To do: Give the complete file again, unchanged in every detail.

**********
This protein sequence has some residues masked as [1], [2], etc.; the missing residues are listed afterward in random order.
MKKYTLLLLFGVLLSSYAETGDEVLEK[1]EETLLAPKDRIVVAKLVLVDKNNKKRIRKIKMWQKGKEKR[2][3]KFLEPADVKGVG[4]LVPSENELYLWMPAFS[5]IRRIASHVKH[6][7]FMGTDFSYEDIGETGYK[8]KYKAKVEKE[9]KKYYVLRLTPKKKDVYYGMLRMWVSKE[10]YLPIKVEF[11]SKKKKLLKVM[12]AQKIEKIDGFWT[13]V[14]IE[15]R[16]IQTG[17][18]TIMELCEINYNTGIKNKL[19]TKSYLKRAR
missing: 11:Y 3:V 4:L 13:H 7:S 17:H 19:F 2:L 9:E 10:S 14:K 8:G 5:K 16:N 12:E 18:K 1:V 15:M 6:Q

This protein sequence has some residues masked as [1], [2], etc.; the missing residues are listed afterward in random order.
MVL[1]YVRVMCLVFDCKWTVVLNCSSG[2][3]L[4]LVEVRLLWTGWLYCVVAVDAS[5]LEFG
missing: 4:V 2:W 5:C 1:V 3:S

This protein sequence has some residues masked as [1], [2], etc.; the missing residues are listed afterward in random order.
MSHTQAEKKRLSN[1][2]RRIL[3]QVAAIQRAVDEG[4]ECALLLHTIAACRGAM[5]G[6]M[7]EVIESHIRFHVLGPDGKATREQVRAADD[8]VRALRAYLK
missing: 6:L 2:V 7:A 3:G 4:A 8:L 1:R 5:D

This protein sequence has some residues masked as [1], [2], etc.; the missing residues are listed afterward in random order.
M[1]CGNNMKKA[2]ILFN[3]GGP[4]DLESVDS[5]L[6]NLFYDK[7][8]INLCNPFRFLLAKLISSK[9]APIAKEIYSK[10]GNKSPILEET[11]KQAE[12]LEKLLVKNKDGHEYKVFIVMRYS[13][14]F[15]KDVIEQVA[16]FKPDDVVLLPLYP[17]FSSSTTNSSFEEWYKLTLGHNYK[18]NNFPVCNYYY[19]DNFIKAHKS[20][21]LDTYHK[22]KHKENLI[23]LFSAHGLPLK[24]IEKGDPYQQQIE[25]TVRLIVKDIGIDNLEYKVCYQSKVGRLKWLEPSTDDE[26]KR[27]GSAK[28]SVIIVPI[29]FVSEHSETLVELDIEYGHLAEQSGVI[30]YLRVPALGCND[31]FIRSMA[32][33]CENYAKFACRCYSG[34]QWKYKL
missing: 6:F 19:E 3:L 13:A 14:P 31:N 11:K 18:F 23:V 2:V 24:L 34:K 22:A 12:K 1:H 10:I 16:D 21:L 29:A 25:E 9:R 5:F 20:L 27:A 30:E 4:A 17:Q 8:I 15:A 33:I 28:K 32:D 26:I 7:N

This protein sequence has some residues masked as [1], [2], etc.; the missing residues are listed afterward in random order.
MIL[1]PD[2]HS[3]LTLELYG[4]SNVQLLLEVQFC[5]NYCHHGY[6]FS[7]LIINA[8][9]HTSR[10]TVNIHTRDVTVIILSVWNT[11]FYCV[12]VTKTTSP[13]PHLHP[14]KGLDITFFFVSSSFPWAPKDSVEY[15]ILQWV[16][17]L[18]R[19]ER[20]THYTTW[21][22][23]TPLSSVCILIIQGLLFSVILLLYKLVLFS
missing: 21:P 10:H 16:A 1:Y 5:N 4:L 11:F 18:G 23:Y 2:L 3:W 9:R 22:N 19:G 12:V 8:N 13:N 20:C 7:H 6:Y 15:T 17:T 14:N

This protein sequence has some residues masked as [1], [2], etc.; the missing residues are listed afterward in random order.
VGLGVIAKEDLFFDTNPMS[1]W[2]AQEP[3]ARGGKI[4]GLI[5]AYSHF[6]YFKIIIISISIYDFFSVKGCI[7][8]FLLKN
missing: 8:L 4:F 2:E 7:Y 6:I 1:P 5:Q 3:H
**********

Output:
This protein sequence has some residues masked as [1], [2], etc.; the missing residues are listed afterward in random order.
MKKYTLLLLFGVLLSSYAETGDEVLEK[1]EETLLAPKDRIVVAKLVLVDKNNKKRIRKIKMWQKGKEKR[2][3]KFLEPADVKGVG[4]LVPSENELYLWMPAFS[5]IRRIASHVKH[6][7]FMGTDFSYEDIGETGYK[8]KYKAKVEKE[9]KKYYVLRLTPKKKDVYYGMLRMWVSKE[10]YLPIKVEF[11]SKKKKLLKVM[12]AQKIEKIDGFWT[13]V[14]IE[15]R[16]IQTG[17][18]TIMELCEINYNTGIKNKL[19]TKSYLKRAR
missing: 11:Y 3:V 4:L 13:H 7:S 17:H 19:F 2:L 9:E 10:S 14:K 8:G 5:K 16:N 12:E 18:K 1:V 15:M 6:Q

This protein sequence has some residues masked as [1], [2], etc.; the missing residues are listed afterward in random order.
MVL[1]YVRVMCLVFDCKWTVVLNCSSG[2][3]L[4]LVEVRLLWTGWLYCVVAVDAS[5]LEFG
missing: 4:V 2:W 5:C 1:V 3:S

This protein sequence has some residues masked as [1], [2], etc.; the missing residues are listed afterward in random order.
MSHTQAEKKRLSN[1][2]RRIL[3]QVAAIQRAVDEG[4]ECALLLHTIAACRGAM[5]G[6]M[7]EVIESHIRFHVLGPDGKATREQVRAADD[8]VRALRAYLK
missing: 6:L 2:V 7:A 3:G 4:A 8:L 1:R 5:D

This protein sequence has some residues masked as [1], [2], etc.; the missing residues are listed afterward in random order.
M[1]CGNNMKKA[2]ILFN[3]GGP[4]DLESVDS[5]L[6]NLFYDK[7][8]INLCNPFRFLLAKLISSK[9]APIAKEIYSK[10]GNKSPILEET[11]KQAE[12]LEKLLVKNKDGHEYKVFIVMRYS[13][14]F[15]KDVIEQVA[16]FKPDDVVLLPLYP[17]FSSSTTNSSFEEWYKLTLGHNYK[18]NNFPVCNYYY[19]DNFIKAHKS[20][21]LDTYHK[22]KHKENLI[23]LFSAHGLPLK[24]IEKGDPYQQQIE[25]TVRLIVKDIGIDNLEYKVCYQSKVGRLKWLEPSTDDE[26]KR[27]GSAK[28]SVIIVPI[29]FVSEHSETLVELDIEYGHLAEQSGVI[30]YLRVPALGCND[31]FIRSMA[32][33]CENYAKFACRCYSG[34]QWKYKL
missing: 6:F 19:E 3:L 13:A 14:P 31:N 11:K 18:F 23:V 2:V 24:L 34:K 22:A 12:K 1:H 10:I 16:D 21:L 29:A 25:E 9:R 5:F 20:L 27:A 30:E 4:A 17:Q 8:I 15:A 33:I 28:K 32:D 26:I 7:N

This protein sequence has some residues masked as [1], [2], etc.; the missing residues are listed afterward in random order.
MIL[1]PD[2]HS[3]LTLELYG[4]SNVQLLLEVQFC[5]NYCHHGY[6]FS[7]LIINA[8][9]HTSR[10]TVNIHTRDVTVIILSVWNT[11]FYCV[12]VTKTTSP[13]PHLHP[14]KGLDITFFFVSSSFPWAPKDSVEY[15]ILQWV[16][17]L[18]R[19]ER[20]THYTTW[21][22][23]TPLSSVCILIIQGLLFSVILLLYKLVLFS
missing: 21:P 10:H 16:A 1:Y 5:N 4:L 11:F 18:G 23:Y 2:L 3:W 9:R 22:N 19:G 12:V 8:N 13:N 20:C 7:H 6:Y 15:T 17:T 14:N

This protein sequence has some residues masked as [1], [2], etc.; the missing residues are listed afterward in random order.
VGLGVIAKEDLFFDTNPMS[1]W[2]AQEP[3]ARGGKI[4]GLI[5]AYSHF[6]YFKIIIISISIYDFFSVKGCI[7][8]FLLKN
missing: 8:L 4:F 2:E 7:Y 6:I 1:P 5:Q 3:H